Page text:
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  • Writer's pictureCherie Larson

Analyzing Your Financial Reports: Part 1 – Profit & Loss Statement

Financial records for a small business are easy to ignore with all that an entrepreneur needs to do. However, taking time to update and review your records can help you be more successful in your business.

We’re here to help with a blog series diving into some of the basics that might help the small business owner gain valuable insights from their financial statements.

The Income Statement or Profit and Loss Statement (P&L), is one of the first reports (and sometimes the only report) that a business owner looks at. This report shows income and expenses for the period. The amounts may be displayed based only on cash in and out (“cash basis”) or on sales and expenses incurred and recorded, but not necessarily paid (“accrual basis”).

The tendency is to look at sales and gross profit - and sometimes net profit or loss. While these are all important numbers, digging deeper can provide some additional insight and clarity. Here are some additional things to consider:

  • Compare your numbers from the previous three months to last year’s numbers for the same period. What changed? What stayed the same? Are the changes reasonable and understandable?

  • Look at specific accounts. Did one jump a lot this month? Why? Do you know what is going into these accounts each month? Recurring charges are easy to forget about – are there items you are paying for and not using? Is something increasing in cost that needs to be looked at?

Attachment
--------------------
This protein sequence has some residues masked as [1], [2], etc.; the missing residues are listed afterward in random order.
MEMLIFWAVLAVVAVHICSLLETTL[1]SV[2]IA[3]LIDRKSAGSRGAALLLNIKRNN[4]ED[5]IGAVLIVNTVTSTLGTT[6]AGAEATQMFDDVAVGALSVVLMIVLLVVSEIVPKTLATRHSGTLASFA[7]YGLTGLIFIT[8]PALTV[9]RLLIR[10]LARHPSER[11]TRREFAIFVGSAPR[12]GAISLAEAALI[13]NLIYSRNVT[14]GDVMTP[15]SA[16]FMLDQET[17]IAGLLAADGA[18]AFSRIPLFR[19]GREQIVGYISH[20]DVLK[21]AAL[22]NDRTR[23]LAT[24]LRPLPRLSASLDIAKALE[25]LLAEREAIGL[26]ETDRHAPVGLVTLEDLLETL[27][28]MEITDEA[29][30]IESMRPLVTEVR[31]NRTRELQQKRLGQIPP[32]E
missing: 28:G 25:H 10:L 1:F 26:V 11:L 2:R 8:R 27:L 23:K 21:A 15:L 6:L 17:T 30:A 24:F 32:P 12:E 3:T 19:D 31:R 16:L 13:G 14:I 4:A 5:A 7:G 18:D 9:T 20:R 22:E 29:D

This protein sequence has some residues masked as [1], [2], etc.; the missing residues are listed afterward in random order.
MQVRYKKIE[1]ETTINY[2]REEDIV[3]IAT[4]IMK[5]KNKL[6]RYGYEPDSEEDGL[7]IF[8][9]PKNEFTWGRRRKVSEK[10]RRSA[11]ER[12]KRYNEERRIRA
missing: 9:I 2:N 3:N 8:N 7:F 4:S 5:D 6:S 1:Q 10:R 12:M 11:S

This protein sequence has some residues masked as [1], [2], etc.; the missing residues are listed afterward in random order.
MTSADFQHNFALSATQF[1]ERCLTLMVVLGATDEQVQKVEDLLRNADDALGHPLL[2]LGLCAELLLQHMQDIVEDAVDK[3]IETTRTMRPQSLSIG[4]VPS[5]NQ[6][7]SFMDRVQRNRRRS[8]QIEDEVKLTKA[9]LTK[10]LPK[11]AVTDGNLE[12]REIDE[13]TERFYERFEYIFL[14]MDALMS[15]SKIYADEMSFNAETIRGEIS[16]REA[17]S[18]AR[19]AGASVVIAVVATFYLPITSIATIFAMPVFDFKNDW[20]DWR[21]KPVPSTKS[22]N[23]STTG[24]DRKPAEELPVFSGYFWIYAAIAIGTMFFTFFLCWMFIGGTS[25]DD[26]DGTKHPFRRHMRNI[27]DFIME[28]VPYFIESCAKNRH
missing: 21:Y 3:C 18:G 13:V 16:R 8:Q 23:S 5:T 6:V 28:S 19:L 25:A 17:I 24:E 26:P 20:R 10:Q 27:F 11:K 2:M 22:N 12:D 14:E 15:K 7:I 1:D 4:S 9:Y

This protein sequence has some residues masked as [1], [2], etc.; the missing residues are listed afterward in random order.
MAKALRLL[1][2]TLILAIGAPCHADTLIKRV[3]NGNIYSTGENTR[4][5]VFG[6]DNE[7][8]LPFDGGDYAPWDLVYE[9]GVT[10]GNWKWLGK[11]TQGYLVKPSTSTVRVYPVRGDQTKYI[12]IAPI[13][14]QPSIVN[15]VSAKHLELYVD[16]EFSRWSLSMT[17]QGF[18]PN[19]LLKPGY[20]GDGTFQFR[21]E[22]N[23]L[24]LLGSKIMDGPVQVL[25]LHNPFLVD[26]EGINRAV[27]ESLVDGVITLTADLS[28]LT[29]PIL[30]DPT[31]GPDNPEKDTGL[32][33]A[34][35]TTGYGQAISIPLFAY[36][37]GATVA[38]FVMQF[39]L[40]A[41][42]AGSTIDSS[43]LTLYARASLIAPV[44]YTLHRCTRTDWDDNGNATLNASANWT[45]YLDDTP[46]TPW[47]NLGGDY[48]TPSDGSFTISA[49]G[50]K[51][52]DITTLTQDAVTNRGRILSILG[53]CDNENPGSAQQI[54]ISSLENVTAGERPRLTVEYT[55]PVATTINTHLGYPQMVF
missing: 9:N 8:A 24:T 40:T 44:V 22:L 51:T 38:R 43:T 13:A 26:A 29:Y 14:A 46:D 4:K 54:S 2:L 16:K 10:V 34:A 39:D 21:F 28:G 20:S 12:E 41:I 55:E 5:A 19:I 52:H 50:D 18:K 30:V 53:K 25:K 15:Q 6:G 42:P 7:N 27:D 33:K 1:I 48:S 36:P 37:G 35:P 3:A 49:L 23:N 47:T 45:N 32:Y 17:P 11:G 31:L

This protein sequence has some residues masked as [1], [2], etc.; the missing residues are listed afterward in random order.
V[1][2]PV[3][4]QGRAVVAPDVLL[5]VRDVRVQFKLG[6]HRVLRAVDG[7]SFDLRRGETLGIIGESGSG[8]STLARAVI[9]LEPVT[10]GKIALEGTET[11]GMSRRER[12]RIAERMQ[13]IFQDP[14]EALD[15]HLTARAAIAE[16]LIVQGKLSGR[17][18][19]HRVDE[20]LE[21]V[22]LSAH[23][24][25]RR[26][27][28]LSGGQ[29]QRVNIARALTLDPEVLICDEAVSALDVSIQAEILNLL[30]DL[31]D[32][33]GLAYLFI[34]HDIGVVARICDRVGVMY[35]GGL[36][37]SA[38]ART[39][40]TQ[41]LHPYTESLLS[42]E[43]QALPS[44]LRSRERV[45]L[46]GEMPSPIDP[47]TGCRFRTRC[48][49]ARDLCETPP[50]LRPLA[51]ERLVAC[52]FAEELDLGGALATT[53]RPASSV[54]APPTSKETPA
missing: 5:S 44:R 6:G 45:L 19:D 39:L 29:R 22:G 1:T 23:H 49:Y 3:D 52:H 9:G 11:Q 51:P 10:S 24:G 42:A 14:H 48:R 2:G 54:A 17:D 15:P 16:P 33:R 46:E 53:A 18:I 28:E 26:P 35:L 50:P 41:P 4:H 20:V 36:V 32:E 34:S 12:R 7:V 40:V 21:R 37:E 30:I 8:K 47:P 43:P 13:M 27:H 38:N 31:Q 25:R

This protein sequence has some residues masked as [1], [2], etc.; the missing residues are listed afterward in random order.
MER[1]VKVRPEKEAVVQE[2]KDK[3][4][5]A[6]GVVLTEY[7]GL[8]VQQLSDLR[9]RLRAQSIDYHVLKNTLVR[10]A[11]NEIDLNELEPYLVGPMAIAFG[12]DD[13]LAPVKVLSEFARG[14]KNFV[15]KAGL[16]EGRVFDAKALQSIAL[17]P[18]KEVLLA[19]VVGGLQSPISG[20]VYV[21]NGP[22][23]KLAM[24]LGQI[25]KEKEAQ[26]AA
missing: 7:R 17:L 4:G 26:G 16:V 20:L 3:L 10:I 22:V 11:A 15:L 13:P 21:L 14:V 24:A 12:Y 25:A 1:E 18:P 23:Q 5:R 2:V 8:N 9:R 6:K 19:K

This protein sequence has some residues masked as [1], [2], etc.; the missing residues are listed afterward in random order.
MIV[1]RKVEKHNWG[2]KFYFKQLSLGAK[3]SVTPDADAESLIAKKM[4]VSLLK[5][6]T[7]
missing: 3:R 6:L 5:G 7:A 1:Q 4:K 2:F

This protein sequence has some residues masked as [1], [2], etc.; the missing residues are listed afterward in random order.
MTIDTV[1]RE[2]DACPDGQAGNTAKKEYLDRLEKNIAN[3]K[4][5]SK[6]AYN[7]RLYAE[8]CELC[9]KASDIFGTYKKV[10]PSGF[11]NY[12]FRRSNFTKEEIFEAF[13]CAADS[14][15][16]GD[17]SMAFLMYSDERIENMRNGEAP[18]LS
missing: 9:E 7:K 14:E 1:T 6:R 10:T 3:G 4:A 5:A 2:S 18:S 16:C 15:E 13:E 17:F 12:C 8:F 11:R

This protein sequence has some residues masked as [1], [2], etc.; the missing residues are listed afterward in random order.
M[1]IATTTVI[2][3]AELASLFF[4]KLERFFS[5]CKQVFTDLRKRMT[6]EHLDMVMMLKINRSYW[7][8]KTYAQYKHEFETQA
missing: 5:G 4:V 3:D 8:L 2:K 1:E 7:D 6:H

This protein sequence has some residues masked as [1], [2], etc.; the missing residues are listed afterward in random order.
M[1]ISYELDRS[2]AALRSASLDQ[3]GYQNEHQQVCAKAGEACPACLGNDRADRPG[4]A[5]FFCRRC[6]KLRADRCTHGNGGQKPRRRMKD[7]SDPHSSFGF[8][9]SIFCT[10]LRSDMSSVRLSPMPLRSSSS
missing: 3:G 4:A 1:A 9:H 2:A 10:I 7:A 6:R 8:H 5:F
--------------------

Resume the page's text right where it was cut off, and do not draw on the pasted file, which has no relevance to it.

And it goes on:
• How are sales? If they’re up, are your costs increasing by the same proportion? Are they decreasing? Are certain costs increasing and others decreasing?

  • Is there something specific that is causing sales to increase or decrease - a product line, outside factors, seasonality, etc.?

  • If you generally run reports on a cash basis, but put your invoices in when you bill the client and put your costs in as bills (not expenses), you can try running your reports on an accrual basis. If you use the date of incurred income and expenses, this can show you how costs are lining up with billing. Is your bottom line what you expected?

  • What other ways can you increase your bottom line without increasing sales?

  • Are there industry averages available? If so, how do you compare?

Financial statements can be a valuable tool when business owners take time to dig into them. Let us help if you’re struggling to get your accounting under control or having trouble understanding your financial statements.


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